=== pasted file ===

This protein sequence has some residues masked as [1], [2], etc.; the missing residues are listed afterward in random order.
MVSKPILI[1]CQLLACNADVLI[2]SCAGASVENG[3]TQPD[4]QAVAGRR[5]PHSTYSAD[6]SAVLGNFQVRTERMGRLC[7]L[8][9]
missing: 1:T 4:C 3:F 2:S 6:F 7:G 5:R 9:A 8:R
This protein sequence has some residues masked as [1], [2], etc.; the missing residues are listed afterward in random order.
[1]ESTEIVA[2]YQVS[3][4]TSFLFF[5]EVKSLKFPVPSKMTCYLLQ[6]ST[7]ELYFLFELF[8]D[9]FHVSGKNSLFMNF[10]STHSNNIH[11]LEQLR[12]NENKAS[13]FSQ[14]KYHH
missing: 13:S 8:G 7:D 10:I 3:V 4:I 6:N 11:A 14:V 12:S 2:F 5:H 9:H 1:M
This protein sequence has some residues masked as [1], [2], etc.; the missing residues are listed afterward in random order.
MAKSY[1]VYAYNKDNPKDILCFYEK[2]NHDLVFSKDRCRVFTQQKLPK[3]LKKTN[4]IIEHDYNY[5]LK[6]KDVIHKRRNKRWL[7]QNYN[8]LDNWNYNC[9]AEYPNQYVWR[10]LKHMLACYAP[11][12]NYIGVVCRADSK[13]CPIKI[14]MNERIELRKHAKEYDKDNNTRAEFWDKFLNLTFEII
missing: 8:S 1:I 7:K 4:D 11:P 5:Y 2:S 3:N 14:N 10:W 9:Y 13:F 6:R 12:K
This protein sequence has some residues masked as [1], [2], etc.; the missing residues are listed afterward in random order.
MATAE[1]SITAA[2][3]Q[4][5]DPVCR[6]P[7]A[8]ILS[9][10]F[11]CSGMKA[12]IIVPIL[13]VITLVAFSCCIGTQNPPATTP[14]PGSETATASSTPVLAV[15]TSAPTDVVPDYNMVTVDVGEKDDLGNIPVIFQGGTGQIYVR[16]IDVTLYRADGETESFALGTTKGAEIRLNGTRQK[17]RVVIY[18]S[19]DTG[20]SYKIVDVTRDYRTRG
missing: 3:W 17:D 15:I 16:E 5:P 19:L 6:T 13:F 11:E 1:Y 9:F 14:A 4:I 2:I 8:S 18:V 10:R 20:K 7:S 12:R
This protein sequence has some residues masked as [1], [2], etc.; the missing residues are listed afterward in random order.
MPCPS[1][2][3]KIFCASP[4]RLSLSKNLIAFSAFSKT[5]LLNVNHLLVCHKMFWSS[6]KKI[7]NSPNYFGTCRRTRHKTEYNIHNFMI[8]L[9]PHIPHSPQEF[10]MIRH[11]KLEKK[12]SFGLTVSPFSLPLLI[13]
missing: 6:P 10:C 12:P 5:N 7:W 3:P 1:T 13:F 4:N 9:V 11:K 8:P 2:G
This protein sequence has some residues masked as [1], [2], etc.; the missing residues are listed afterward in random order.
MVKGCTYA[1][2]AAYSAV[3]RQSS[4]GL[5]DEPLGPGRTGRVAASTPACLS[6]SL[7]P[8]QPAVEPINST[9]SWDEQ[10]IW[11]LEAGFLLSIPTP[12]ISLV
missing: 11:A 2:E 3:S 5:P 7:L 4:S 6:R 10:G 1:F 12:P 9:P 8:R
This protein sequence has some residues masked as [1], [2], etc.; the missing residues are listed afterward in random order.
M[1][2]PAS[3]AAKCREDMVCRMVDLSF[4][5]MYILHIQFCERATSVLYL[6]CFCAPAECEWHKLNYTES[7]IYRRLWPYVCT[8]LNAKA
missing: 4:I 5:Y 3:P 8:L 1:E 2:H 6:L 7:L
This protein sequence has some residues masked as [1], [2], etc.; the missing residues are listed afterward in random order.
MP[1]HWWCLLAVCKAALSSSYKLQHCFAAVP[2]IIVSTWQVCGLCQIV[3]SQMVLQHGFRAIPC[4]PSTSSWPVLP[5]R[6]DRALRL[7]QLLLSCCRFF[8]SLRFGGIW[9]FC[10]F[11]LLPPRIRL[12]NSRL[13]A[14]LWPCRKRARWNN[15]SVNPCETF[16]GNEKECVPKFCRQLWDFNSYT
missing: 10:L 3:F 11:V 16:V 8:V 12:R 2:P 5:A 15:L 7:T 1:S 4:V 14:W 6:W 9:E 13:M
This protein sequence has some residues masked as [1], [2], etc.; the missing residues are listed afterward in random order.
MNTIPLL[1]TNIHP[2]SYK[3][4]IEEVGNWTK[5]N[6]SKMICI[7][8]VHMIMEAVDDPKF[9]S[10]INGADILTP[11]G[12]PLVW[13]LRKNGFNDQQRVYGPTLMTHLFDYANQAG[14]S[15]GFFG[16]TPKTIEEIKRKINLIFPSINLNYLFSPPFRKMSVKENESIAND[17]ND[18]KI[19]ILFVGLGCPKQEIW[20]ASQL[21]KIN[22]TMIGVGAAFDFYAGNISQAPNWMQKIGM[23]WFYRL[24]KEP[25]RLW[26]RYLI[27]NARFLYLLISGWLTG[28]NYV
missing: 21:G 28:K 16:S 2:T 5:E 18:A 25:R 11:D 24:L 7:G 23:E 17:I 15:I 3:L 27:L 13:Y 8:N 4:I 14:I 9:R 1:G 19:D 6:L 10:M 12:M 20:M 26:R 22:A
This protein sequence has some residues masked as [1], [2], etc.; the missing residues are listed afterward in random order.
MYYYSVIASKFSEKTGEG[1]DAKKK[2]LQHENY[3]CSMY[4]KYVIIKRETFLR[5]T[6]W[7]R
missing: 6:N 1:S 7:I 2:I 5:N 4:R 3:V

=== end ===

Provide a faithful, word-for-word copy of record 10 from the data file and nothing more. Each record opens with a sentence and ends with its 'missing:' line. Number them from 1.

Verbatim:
This protein sequence has some residues masked as [1], [2], etc.; the missing residues are listed afterward in random order.
MYYYSVIASKFSEKTGEG[1]DAKKK[2]LQHENY[3]CSMY[4]KYVIIKRETFLR[5]T[6]W[7]R
missing: 6:N 1:S 7:I 2:I 5:N 4:R 3:V